"We've also added a feature called Unit Sharing, so when you're attacked by the AI your ally can enter the battle with you and control some of your troops. It means both players can remain involved at all times."
While this feature is a welcome addition, it's far from being Shogun 2's most standout multiplayer innovation. That accolade goes to the revamped skirmish multiplayer mode which, unlike the modes featured in previous Total War games, attempts to inject context into brutal online bloodbaths.
"What we want to do is make multiplayer feel more like the essence of Total War," Roxburgh reveals. "We want each multiplayer battle to mean something. You still choose an army and then fight someone but now there's a context to it.
"We're calling it the Avatar system. You now get to create and level-up a general unit who will stay with you for the duration of your multiplayer escapades and lead your troops into battle."
Extensive aesthetic customisation options will allow you to create a visually unique commander, and your Avatar's abilities will also be upgradable via a skill tree. Fighting battles will earn you experience that can be channelled into a number of specialist areas, including your general's ability to rally his troops or wield bows with increasing skill.
"We really want to give players a feeling of ownership over a leader character that can be customised and upgraded," says Roxburgh.
While the tried and tested way of playing multiplayer from previous Total War titles will be retained in Shogun 2, this sequel aims to transform our battles against opponents in mysterious faraway lands like Scunthorpe or Stroud into more purposeful encounters.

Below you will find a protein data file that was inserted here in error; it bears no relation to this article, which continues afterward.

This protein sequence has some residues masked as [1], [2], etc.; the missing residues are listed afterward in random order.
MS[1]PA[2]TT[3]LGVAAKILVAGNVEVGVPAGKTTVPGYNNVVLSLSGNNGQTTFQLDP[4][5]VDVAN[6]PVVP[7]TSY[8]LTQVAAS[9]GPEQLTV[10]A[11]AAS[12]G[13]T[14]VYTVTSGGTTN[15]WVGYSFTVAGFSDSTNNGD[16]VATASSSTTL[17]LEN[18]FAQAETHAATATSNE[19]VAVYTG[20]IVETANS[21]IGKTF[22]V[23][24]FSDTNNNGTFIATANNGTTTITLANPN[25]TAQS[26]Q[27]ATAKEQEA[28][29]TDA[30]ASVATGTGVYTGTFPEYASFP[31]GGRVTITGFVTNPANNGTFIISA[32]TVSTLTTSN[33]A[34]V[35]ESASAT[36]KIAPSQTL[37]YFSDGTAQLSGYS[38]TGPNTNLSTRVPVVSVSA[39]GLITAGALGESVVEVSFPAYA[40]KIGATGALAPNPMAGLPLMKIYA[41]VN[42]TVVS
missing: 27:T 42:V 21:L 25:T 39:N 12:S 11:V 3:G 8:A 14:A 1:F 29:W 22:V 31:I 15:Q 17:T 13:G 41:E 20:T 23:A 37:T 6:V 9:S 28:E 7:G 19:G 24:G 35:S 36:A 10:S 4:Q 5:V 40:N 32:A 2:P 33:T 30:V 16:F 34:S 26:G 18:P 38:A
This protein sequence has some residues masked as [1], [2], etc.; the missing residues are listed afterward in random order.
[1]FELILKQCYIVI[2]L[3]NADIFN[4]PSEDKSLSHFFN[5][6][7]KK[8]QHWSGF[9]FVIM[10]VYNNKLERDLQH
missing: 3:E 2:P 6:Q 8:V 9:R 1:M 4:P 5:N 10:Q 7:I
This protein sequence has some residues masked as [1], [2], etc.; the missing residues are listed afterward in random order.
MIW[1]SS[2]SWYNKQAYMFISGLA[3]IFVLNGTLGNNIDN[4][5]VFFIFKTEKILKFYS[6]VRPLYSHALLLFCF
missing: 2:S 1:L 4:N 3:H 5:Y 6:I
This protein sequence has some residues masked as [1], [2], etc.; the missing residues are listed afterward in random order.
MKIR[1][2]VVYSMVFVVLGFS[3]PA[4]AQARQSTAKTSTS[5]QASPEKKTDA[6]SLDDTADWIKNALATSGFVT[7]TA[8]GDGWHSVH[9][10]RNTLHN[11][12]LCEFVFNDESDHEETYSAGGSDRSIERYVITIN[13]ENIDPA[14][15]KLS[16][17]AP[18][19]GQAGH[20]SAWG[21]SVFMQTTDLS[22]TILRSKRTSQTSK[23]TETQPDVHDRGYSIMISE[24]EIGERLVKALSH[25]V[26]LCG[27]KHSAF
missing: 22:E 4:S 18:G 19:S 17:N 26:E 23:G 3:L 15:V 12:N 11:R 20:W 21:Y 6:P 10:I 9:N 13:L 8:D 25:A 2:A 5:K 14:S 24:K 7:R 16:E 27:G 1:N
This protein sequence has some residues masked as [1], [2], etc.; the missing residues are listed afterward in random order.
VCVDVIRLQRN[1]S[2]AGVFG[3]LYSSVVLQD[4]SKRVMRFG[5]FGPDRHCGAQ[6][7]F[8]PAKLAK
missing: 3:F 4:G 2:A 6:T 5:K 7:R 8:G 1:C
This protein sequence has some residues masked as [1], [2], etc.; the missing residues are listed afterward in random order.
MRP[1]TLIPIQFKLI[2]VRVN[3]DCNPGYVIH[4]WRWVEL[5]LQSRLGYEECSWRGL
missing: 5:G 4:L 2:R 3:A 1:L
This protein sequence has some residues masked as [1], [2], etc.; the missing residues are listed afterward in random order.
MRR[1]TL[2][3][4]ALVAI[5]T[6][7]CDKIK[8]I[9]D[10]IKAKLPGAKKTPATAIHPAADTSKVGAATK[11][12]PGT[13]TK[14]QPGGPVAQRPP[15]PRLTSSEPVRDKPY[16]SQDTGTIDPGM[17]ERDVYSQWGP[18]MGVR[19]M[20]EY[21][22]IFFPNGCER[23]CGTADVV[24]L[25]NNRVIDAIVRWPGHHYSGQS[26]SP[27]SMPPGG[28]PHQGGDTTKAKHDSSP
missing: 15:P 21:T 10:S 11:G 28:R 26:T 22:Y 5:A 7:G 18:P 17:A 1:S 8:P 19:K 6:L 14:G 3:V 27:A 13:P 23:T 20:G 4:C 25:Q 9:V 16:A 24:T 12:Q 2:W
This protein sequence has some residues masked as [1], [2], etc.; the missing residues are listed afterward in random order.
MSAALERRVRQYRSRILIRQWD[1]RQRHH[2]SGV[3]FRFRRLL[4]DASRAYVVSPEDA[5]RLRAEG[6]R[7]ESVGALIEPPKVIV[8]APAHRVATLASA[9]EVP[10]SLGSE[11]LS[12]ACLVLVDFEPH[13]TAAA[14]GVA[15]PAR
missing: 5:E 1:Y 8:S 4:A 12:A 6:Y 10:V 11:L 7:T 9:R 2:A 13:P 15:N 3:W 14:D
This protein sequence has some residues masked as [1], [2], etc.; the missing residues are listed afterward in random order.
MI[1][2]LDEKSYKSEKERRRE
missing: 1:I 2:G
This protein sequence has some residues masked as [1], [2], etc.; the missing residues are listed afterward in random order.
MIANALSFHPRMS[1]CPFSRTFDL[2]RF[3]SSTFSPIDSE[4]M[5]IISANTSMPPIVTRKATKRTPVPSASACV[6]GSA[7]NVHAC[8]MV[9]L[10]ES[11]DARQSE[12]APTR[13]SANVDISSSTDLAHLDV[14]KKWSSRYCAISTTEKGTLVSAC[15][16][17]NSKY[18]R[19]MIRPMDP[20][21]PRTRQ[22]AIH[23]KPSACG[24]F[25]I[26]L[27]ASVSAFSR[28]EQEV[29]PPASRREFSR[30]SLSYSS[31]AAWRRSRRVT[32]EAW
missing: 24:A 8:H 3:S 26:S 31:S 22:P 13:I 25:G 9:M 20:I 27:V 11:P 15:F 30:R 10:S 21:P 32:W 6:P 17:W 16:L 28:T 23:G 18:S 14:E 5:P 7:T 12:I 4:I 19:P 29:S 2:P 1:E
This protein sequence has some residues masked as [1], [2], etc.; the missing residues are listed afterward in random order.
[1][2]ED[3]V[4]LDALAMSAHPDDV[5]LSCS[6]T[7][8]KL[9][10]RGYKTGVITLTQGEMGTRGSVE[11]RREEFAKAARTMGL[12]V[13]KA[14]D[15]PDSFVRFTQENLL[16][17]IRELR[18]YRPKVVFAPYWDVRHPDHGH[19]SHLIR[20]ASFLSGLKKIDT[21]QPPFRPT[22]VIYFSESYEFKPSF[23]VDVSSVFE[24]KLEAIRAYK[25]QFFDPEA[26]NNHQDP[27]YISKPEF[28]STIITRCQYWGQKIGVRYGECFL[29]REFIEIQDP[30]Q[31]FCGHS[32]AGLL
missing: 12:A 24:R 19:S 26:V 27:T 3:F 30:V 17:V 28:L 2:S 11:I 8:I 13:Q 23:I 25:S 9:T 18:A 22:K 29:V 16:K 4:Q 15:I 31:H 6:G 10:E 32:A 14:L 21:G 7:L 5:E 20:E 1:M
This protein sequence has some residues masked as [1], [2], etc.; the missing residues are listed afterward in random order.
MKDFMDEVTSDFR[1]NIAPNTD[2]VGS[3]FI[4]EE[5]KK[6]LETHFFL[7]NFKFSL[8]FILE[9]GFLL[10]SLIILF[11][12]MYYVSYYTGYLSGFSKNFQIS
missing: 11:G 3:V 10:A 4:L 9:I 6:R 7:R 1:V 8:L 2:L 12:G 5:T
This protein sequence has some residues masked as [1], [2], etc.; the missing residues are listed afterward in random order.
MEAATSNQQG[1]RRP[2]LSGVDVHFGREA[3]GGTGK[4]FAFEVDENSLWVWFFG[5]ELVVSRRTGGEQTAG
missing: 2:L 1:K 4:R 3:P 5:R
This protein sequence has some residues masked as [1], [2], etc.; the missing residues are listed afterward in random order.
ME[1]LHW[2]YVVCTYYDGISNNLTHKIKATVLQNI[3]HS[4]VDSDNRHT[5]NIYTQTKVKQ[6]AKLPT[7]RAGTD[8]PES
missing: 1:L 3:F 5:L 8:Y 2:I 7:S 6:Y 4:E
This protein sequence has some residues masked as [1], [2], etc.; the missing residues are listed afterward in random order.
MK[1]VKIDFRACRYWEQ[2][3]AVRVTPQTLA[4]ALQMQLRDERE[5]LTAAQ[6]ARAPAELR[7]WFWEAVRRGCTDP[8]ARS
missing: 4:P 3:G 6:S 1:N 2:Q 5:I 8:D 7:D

Along with taking advantage of avatar upgrades you'll be able to bolster your troops' abilities, making them faster, stronger, deadlier and able to go longer between toilet breaks in wintry conditions. Clearly, the opportunity to mould your armies to suit your playing style has the potential to exponentially broaden the series' multiplayer appeal and longevity.
These new multiplayer battles will be orchestrated from a traditional turn-based campaign map similar to the ones we've grown to love during the series' single player experiences. It features 65 provinces and 12 naval regions across which players will form clans and fight for ownership of Japan.
Each of the provinces possesses its own tactical, economical and military advantages. Some contain specific dojos that allow you to recruit higher level troops, ensuring your army options will ultimately be decided by your battlefield prowess.
"As a member of a clan, when you capture a region, you earn points for your clan for that particular province," explains Roxburgh. "The clan with the most points owns the region and gains the benefits from it.
"We have a dynamic system that creates new gaming worlds depending on how many clans are entering. About 30 clans will fight in any one gaming world. Each 'season' will last two weeks, after which the top clans will be promoted and the bottom ones relegated."
During your journey of conquest, your general will acquire retainers: objects or individuals linked to your avatar. "As you capture certain regions you'll attain more retainers," reveals Roxburgh.
"You can also take them into a battle with you to gain an extra edge. You have a certain number of retainer slots ranging from one to five - depending on what level your avatar is - that you can take into a battle.
"One option is to send a spy to check on the enemy during the deployment stage to see where they've positioned their troops. Or maybe you use a retainer to increase the strength of your spearmen because you know the opposition will be susceptible to spear attacks. There are around 70 retainers in total."
As well as pushing Shogun's multiplayer nuances, Roxburgh was keen for me to get to grips a single-player campaign siege battle against an AI opponent. This took place on a mountainside sleek with freshly driven snow, and saw me facing off with a superior-sized aggressor attempting to take the multi-layered fortress I was defending. While bazooka-toting samurai (apparently they really did exist) pummelled my fortifications, I picked them off with arrow fire in a desperate bid to prevent them from breaking through.